Miller’s songs are at times rich in vocal layering and for this reason he has wisely hired the talented Sonny Charles to sing backups, harmonies and unisons with him onstage.  Charles’ voice is tailored to fit with Miller’s parts, particularly the unisons, and he is such a good blues vocalist that Miller, to his credit, turned the reigns over to him at times.   On several of the covers, like “Further On Up The Road,” Charles just nailed it.  Interestingly, Miller brought a pre teen-aged prodigy from his music school Kids Rock for Free onstage for “Rockin’ Me” and  “Fly Like An Eagle” at the end of the show.  The kid could really play, trading leads with Miller and playing in a rocker’s stance.   Miller was clearly delighted to see the boy get off on guitar in front of a full house, though one song would have gotten the message over just as well.

At the age of 66 and in the music business for more than 43 years, stories develop and fellow musicians pass on.  Recently, Miller lost two very close friends and reconnected with another.  Norton Buffalo played harmonica in the SMB for 33 years and died suddenly of cancer in October, 2009.  For his brother in harmony Miller played “Wild Mountain Honey” solo on acoustic guitar.  Les Paul, who died in August 2009, was Miller’s godfather and the best man at his father’s wedding.   Miller had known and learned from Paul for his entire life.  He dedicated the moving standard “Nature Boy” to him.   On a different note, SM told the story of an exemplary Martin 12-string guitar that had gotten away from him, stolen by an airline worker in 1980. It was actually returned to him 3 years ago by the FBI!   He played a simply beautiful, if obscure, song of his named “Seasons” on it.

Steve Miller Band

Miller’s material is shrewdly constructed using a lot of basic blues voicings. Most of his songs are stylized to feature simple rhyming lyrics about love and harmony that are meant to be sung along to the radio.  The bass lines are warm and often walk all over the place.   The drums are big but not over the top and very crisp.  The guitar lines and textures complement each other beautifully.

But guitar playing is really Miller’s calling card.  Alternating between Strats and Les Pauls to get a rich warm tone, Miller made it all look very easy.   Nor did he depend on a distorted sound to make his points..  His sound was basically clean and sustained, though he did use some delay in places on tunes such as “Fly Like An Eagle.” His style, honed over many years, is rooted in the nuances of the blues.   Like so many good blues players he says more with less, emphasizing the tone and subtlety of a phrase. Since he wore aviation sunglasses all night, we never did see his eyes.  And it appeared that he wasn’t big on facial contortions, either.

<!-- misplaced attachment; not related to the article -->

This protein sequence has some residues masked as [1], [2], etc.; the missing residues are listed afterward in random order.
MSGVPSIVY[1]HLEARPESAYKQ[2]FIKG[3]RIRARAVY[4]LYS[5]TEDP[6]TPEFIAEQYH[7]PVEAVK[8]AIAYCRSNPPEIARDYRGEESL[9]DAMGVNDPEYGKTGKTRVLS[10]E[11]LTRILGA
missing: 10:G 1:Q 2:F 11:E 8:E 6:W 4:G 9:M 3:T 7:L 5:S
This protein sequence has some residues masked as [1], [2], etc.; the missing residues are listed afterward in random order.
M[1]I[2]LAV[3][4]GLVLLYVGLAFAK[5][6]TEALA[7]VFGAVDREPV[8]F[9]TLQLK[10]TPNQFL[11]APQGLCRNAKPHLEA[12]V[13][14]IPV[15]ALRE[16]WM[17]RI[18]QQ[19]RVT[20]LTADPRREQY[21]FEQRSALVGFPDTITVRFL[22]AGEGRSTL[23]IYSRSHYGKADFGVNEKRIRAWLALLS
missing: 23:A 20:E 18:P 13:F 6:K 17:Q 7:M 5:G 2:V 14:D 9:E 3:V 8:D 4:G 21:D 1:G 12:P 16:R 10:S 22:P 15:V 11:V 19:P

Anyone who was around in the mid ‘70’s and listened to FM rock radio undoubtedly heard all of Miller’s hits to the point of saturation.  A catchy song can become so familiar as to create a bit of a backlash at the time.  But there’s nothing like passing time to allow an old song to bring back memories of what we were doing when the song was all over the airwaves.   This was the case with Miller’s Sunday performance.  It’s also worth noting that in his prime, the vinyl LP was the main medium for listening to recorded music.  A 12-inch album cover is a much better format for looking at cool album art than a 5 inch jewel box CD.  His lush air brushed album covers of the time definitely dovetailed with his use of synthesizers to create a spacy mood that many people embraced then.  As he told us in “The Joker” he is… “A midnight toker.”   And so it was back in the day.

Los Lobos

The show was opened by the legendary East LA band Los Lobos, who have been together since 1973.  The band’s front five — Cesar Rojas, David Hidalgo, Conrad Lozano, Louie Perez, and Steve Berlin — are as versatile a band as one could hope to find, and they covered a lot of musical ground in a little less than an hour.  From big beat Texas blues, to 50’s boogie-woogie rock and roll, to traditional Tejano (Texas/Mexico) music, to bluesy ballads and tight jangly pop they touched on all of it.